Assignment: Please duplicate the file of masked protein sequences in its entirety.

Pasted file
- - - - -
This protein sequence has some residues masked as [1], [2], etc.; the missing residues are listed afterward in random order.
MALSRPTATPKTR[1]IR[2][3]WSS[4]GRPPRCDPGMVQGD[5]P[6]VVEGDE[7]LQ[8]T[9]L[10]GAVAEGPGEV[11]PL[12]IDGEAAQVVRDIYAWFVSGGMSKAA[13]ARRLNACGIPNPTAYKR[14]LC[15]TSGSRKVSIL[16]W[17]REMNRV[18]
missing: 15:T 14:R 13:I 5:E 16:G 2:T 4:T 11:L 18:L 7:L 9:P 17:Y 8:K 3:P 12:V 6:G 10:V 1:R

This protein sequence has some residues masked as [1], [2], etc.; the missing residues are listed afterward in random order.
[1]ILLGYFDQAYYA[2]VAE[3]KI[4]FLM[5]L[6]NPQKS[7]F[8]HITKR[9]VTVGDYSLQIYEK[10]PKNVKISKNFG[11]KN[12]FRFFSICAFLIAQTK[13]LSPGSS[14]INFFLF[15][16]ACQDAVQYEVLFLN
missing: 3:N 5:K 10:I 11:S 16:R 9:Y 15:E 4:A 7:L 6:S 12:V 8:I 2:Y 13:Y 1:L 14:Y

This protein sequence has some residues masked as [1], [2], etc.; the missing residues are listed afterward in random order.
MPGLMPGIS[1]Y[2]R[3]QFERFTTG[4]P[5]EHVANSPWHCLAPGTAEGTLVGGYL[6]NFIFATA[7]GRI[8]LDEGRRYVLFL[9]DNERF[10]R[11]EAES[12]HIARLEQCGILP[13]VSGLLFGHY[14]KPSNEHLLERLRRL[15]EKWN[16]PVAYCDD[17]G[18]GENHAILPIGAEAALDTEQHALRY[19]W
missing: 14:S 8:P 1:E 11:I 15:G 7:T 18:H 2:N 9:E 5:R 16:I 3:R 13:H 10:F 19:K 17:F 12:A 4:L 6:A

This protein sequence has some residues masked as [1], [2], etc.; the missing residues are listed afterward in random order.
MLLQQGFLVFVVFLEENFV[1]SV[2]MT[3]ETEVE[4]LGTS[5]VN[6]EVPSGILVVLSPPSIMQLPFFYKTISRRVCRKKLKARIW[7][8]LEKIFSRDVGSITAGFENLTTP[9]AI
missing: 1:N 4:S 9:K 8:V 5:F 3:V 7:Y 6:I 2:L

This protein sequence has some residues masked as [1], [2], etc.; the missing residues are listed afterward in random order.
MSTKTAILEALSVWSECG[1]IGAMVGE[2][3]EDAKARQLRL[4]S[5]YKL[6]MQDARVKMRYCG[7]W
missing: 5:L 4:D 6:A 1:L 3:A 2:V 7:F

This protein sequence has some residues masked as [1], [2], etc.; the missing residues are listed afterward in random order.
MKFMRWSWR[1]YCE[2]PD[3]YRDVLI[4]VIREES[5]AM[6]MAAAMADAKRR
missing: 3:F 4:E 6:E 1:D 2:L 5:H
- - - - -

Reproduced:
This protein sequence has some residues masked as [1], [2], etc.; the missing residues are listed afterward in random order.
MALSRPTATPKTR[1]IR[2][3]WSS[4]GRPPRCDPGMVQGD[5]P[6]VVEGDE[7]LQ[8]T[9]L[10]GAVAEGPGEV[11]PL[12]IDGEAAQVVRDIYAWFVSGGMSKAA[13]ARRLNACGIPNPTAYKR[14]LC[15]TSGSRKVSIL[16]W[17]REMNRV[18]
missing: 15:T 14:R 13:I 5:E 16:G 2:T 4:T 11:L 18:L 7:L 9:P 17:Y 8:K 3:P 12:V 6:G 10:V 1:R

This protein sequence has some residues masked as [1], [2], etc.; the missing residues are listed afterward in random order.
[1]ILLGYFDQAYYA[2]VAE[3]KI[4]FLM[5]L[6]NPQKS[7]F[8]HITKR[9]VTVGDYSLQIYEK[10]PKNVKISKNFG[11]KN[12]FRFFSICAFLIAQTK[13]LSPGSS[14]INFFLF[15][16]ACQDAVQYEVLFLN
missing: 3:N 5:K 10:I 11:S 16:R 9:Y 15:E 4:A 7:L 6:S 12:V 8:I 2:Y 13:Y 1:L 14:Y

This protein sequence has some residues masked as [1], [2], etc.; the missing residues are listed afterward in random order.
MPGLMPGIS[1]Y[2]R[3]QFERFTTG[4]P[5]EHVANSPWHCLAPGTAEGTLVGGYL[6]NFIFATA[7]GRI[8]LDEGRRYVLFL[9]DNERF[10]R[11]EAES[12]HIARLEQCGILP[13]VSGLLFGHY[14]KPSNEHLLERLRRL[15]EKWN[16]PVAYCDD[17]G[18]GENHAILPIGAEAALDTEQHALRY[19]W
missing: 14:S 8:P 1:E 11:I 15:G 7:T 18:H 2:N 9:E 5:R 16:I 3:R 13:H 10:F 19:K 17:F 12:A 4:L 6:A

This protein sequence has some residues masked as [1], [2], etc.; the missing residues are listed afterward in random order.
MLLQQGFLVFVVFLEENFV[1]SV[2]MT[3]ETEVE[4]LGTS[5]VN[6]EVPSGILVVLSPPSIMQLPFFYKTISRRVCRKKLKARIW[7][8]LEKIFSRDVGSITAGFENLTTP[9]AI
missing: 1:N 4:S 9:K 8:V 5:F 3:V 7:Y 6:I 2:L

This protein sequence has some residues masked as [1], [2], etc.; the missing residues are listed afterward in random order.
MSTKTAILEALSVWSECG[1]IGAMVGE[2][3]EDAKARQLRL[4]S[5]YKL[6]MQDARVKMRYCG[7]W
missing: 5:L 4:D 6:A 1:L 3:A 2:V 7:F

This protein sequence has some residues masked as [1], [2], etc.; the missing residues are listed afterward in random order.
MKFMRWSWR[1]YCE[2]PD[3]YRDVLI[4]VIREES[5]AM[6]MAAAMADAKRR
missing: 3:F 4:E 6:E 1:D 2:L 5:H